Dr. Hardy Limeback, the former President of the Canadian Association of Dental Research and one of the key authors of the National Research Council’s 2006 report on fluoride, has since said that “Fluoridation could turn out to be one of the top 10 mistakes of the 21st century.” That statement, from a man who was once considered one of the top fluoride advocates and educators in Canada, isn’t based simply on fluoride’s known association to dental fluorosis and bone fractures.
Fibromyalgia: A theory of relativity
The issue of relative toxicity looms in the background of recent moves to stop water fluoridation. Fluoride and organofluorine based pesticides and prescription drugs may not contribute nearly the same volume of fluoride to the diet as tap water. However, such sources may be playing an even larger role in the development of certain rapidly emerging conditions.
Advocacy groups, such as Parents of Fluoride Poisoned Children, have long warned that some fluoride-based prescription drugs expose people to same level of toxicity as they would get from years of consuming fluoridated water. This toxicity often goes unchecked as it comes in the form of “side effects” that mirror the symptoms of chronic fluoride poisoning.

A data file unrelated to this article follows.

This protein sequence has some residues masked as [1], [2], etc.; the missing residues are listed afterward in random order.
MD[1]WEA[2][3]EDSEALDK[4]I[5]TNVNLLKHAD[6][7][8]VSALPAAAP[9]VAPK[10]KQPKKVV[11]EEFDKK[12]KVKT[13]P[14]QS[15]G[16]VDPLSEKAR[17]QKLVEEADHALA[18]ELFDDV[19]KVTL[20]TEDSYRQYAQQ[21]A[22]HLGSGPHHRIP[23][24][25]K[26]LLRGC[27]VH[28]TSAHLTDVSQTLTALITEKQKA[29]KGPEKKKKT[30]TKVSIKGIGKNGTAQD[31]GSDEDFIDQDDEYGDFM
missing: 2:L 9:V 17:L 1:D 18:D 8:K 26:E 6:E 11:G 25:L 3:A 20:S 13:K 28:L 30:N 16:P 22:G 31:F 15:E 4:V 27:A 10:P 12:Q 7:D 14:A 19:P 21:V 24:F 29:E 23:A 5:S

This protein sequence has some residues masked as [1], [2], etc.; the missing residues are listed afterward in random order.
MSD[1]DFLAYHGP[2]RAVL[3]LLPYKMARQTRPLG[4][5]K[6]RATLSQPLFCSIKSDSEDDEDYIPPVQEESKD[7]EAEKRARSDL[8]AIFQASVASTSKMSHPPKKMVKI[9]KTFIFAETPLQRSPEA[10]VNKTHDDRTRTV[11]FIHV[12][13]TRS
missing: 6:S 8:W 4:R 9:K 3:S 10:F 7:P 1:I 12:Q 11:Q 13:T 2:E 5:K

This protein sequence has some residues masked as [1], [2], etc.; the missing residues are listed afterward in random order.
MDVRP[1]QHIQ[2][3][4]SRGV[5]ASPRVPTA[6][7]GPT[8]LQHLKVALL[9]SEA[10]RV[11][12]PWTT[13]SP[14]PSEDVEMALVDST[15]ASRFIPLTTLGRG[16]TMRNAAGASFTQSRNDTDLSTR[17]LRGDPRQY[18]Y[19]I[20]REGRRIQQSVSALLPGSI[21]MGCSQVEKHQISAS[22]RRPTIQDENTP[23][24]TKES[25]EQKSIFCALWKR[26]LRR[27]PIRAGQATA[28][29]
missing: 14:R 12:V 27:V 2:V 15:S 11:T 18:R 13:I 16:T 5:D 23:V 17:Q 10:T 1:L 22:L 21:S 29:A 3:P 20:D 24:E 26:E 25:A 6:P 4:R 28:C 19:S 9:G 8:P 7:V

The popular fluoroquinolone antibiotics, which include Cipro and Levaquin, are among drugs linked by such groups to an extreme form of fluoride toxicity, known as organofluorine poisoning. A significant lag in the typical onset of symptoms makes organofluorines appear much less toxic than they really are. Only over the course of many months is the severe poisoning revealed, as comparatively mild symptoms slowly progress to become highly debilitating.
The small group of rheumatologists who defined “fibromyalgia” for the medical community in the mid-1980’s, based on the symptom of greatest interest to their branch of medicine, had no idea what they were observing was a serious form of fluoride poisoning. Even as millions of women began to develop the vast array of symptoms following repeated exposure to such drugs, physicians were at a loss to explain the sudden emergence of the condition. Both the medical community and the pharmaceutical industry had been so badly deceived to think fluoride was safe that they have never been on the lookout for symptoms of chronic fluoride poisoning, much less to a form associated with a significant delayed reaction in the onset of symptoms.
In September of 2012, the New York Times revealed that the fluoroquinolone drug class was linked to the delayed onsetof fibromyalgia-like symptoms. For a drug overwhelmingly prescribed to women, the link of any drug class to such a debilitating condition should’ve garnered far more attention following this revelation. But to fluoride researchers, the news of a fluorinated drug linked to such symptoms should’ve come as no surprise.